Well, hmm... This must be that second column writer's block Josh Weiss was talking about... Heh. Well, I'll come up with something.
Okay, first off, the aforementioned Josh Weiss was the first to correctly respond about the lyrics -- only 2 hours after it was online! I was expecting at least 5 hours.. Oh well. As I had discovered only after I went to look at the page, I made a mistake in the lyrics - It should be `I set it up' at the end. Apologies galore. I'm not going to have a name the lyrics contest this month. Ha.
Well, I had just written an entire article, ending with the words "For next month, I'll actually plan something". Well this morning, as I went to mail this, I realized that it was still May 4th, so I'm going to plan this one instead. Nice idea, no? Here goes...
It is now May 14, for those who wonder how I could have done all this in one hour of thought. My discussion will be about low self-esteem. Recently, I was on a trip to Barrie, Ontario, with members of the orchestra. I was devastated, because I felt I knew no one on this trip, since there are few freshmen in the orchestra. On this trip, we billeted with host families from Barrie. I got stuck with a rather mature junior. Through the process of the trip, I got involved in many mature gatherings, and was accepted by the mature people there as another mature individual. This made me happy, and made me realize further that this was one of (if not the) only things missing from my life, as I felt completely whole when with these people. When everything got back to normal in Bethlehem, PA, with me in my extremely immature freshman class (and there are mature freshman classes), I felt very empty, realizing why I was unhappy, but also feeling as if I could do nothing about it. A friend recently pointed out to me that maybe it was because I didn't want to be happy, or wasn't trying. After thinking about it -- I've found the source -- low self-esteem. I was afraid to join a mature social group, for fear of rejection.
You may be asking, what is this ranting?, but I do have a point. The effects of low self-esteem surround everyone, everyday. Everyone runs into the problem at some time or another -- They deny themselves something out of too little confidence in themselves. It's not necessarily a gay/bi/lesbian problem entirely, but self-esteem does have a lot to do with how well a gay teen accepts his or herself (From this point on, gay refers to glbt). Now truly, there are several institutions in place to combat low self-esteem. From an early age, we're all told by our teachers and parents that we're special, we can do whatever we put our minds to, etc... But the world tells us differently. Gay youth are often rejected by family, friends, and strangers for something they can neither change or ignore. For some people, like me, that can seriously lower one's opinion of themselves.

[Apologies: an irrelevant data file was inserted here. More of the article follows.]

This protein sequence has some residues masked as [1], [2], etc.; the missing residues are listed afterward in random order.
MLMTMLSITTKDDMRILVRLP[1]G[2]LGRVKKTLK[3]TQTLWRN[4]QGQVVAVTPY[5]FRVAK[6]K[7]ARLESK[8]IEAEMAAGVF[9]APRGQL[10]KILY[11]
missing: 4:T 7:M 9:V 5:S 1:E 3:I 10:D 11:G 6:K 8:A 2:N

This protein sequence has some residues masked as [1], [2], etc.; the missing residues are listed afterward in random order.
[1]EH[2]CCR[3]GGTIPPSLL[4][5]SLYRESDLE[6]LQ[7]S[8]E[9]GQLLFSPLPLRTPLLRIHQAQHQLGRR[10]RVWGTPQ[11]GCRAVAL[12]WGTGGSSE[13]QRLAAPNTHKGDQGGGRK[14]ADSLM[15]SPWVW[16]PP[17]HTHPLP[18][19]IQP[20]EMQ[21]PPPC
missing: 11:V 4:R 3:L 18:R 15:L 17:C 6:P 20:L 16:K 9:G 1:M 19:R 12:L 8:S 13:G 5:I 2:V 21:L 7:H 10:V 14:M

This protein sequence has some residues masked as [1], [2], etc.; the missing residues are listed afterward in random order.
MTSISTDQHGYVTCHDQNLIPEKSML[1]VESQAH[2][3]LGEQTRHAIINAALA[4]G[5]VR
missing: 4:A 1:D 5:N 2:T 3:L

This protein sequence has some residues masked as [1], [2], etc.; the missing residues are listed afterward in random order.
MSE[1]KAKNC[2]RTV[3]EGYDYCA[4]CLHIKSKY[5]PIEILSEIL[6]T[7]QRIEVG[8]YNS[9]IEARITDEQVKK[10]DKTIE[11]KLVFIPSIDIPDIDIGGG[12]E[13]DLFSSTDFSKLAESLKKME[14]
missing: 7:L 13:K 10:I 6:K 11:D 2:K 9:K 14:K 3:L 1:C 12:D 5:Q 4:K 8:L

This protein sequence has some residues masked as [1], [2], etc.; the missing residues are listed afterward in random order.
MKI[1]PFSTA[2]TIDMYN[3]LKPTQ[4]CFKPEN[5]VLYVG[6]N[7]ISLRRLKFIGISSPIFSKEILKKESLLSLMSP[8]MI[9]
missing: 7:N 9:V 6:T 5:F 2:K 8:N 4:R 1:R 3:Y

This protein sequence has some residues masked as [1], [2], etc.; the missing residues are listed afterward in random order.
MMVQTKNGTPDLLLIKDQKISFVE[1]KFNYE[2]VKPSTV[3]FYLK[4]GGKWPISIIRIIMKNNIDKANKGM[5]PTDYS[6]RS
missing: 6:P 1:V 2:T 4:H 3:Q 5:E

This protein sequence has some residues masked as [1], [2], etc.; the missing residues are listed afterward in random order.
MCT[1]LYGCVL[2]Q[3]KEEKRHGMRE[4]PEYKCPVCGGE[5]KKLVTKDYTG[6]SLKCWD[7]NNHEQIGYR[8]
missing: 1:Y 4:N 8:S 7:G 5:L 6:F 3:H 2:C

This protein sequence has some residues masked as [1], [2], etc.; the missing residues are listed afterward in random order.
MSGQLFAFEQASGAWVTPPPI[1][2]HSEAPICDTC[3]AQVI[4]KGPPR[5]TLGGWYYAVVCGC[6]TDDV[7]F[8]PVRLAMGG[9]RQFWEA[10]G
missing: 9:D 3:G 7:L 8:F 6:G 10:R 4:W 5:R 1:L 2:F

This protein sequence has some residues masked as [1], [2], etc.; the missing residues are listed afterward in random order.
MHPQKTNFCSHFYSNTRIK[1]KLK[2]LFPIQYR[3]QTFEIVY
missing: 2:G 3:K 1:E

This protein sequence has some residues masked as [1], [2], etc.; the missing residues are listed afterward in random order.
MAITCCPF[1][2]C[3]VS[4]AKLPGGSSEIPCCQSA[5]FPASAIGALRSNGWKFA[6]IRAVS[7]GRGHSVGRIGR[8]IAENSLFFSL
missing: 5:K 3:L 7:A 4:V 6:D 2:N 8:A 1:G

If gay teens are to lead successful, happy, and fulfilling lives, I think we must all overcome these barriers. I hear people make comments that gay pride is dangerous for a teen in high school. That's only partially true. We need to promote pride in one's self. So, I say to any gay teenager reading this, or, even more, any teenager reading this, who feels like they are unhappy with themselves -- Keep focused in your mind that your happiness is all that is important. This may seem selfish, but only if your happiness doesn't involve other people's happiness, which isn't often the case. It is what you should shape your life to create. Don't drag yourself into something that won't support that, and remember that the next time you feel you might be rejected, because, if you never try, you may never get that happiness which you seek to obtain.
P.S. -- A week of school left! Everyone be happy!
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